Joseph R. Anticaglia MD
Medical Advisory Board
You might have heard this refrain: “I’m shrinking. I’m 2 inches shorter than I used to be. The older I get, the shorter I become!” The culprit most likely is osteoporosis, a bone disorder that reduces bone strength and bone density. It can lead to a forward curvature of the spine (hump), typically in women.
Besides causing spinal curvatures, osteoporosis is the underlying cause of most fractures in the elderly and postmenopausal women. It causes over 1.5 million fractures in the U.S. every year — most often vertebral fractures. This metabolic disease weakens the strength and quality of bone causing individuals to be more susceptible to unexpected fractures.
Some call it a silent disease since it usually progresses without pain or other symptoms. Often, the diagnosis is made post-fracture. According to the International Osteoporosis Foundation, 55% of the people over the age of 50 in the U.S. have osteoporosis or low bone mass. It’s a major health problem.
Fractures can occur in any bone but most broken bones in the above population occur in the spine, wrist and hip. Fifty percent of white women over the age of 50 will succumb to a fracture during their lifetime and white women get fractures 4 times more frequently than men.
Bone is living tissue and a combination of collagen and calcium. Collagen provides bone with a soft framework and calcium phosphate gives it strength. About 1 percent of the body’s calcium is found in blood. The remaining 99 percent is contained in bone and teeth.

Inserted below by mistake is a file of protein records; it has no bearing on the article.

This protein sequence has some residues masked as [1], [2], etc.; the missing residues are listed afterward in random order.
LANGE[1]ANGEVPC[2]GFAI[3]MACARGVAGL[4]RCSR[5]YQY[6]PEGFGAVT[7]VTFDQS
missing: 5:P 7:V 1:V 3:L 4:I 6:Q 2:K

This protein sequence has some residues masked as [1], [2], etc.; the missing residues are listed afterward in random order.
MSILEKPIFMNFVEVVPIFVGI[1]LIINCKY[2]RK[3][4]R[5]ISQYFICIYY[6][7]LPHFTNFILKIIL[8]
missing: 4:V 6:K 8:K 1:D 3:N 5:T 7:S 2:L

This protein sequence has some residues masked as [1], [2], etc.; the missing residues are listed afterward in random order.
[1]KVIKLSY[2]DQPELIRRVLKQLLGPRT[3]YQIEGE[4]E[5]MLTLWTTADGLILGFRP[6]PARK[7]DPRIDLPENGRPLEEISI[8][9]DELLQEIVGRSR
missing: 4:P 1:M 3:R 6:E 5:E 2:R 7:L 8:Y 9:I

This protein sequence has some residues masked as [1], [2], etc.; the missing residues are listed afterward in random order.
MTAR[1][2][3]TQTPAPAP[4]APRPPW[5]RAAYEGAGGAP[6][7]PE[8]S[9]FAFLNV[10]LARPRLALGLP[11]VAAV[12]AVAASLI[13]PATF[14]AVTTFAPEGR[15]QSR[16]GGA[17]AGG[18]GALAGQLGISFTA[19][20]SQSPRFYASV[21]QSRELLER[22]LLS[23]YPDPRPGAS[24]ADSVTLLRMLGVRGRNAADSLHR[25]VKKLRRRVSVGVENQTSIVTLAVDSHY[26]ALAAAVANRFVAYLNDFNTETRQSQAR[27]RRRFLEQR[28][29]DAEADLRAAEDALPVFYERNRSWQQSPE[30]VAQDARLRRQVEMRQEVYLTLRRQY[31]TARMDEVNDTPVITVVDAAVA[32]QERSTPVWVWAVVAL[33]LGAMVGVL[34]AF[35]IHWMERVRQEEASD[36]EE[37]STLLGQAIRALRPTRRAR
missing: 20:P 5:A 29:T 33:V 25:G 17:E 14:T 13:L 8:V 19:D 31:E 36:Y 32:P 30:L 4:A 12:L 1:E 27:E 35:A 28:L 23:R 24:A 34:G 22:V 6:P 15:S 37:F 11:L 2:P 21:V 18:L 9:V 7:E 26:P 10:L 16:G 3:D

Trabecular bone looks like a sponge and its calcium crystals are found on the inside of healthy bones. It has a rich supply of blood vessels and is a source of calcium when blood calcium is low. Calcium is redeposited in this bone when the diet is plentiful with calcium.
Cortical bone is the hard, ivory, outer bone that wraps around the spongy trabecular bone. It forms the shaft of long bones. It fluctuates much less compared to trabecular bone.
Source Stock Photo Getty Images
Osteoporosis devitalizes bone, in particular, spongy bone. The holes in the “sponge” become larger and increase in number causing the inside of the bone to become weak, thin and fragile.
The body needs among other things, the minerals calcium and phosphorus to make and maintain strong, healthy bones. Bone is living tissue and the manufacturing of it is a dynamic process.
Bones remain healthy and strong as long as there is a good balance between new bone formation and old bone removal…
Throughout our lifetime, old bone is continuously removed (bone resorption) and continuously replaced by new bone (bone formation). Osteoclasts are bone-removing cells and osteoblasts are bone forming-cells.
During childhood and the teenage years, new bone is added to the skeleton faster than old bone is removed or resorbed. This is the period of greatest gain in bone density.
Starting in midlife, there’s a gradual decline in bone density for both men and women, but more pronounced for women. By age 65 and throughout life thereafter, men and women tend to lose bone tissue at the same rate. The problem at this time in their lives is that the body does not make enough new bone to counterbalance the greater amount of old bone that it reabsorbs causing a reduction in bone mass (osteopenia).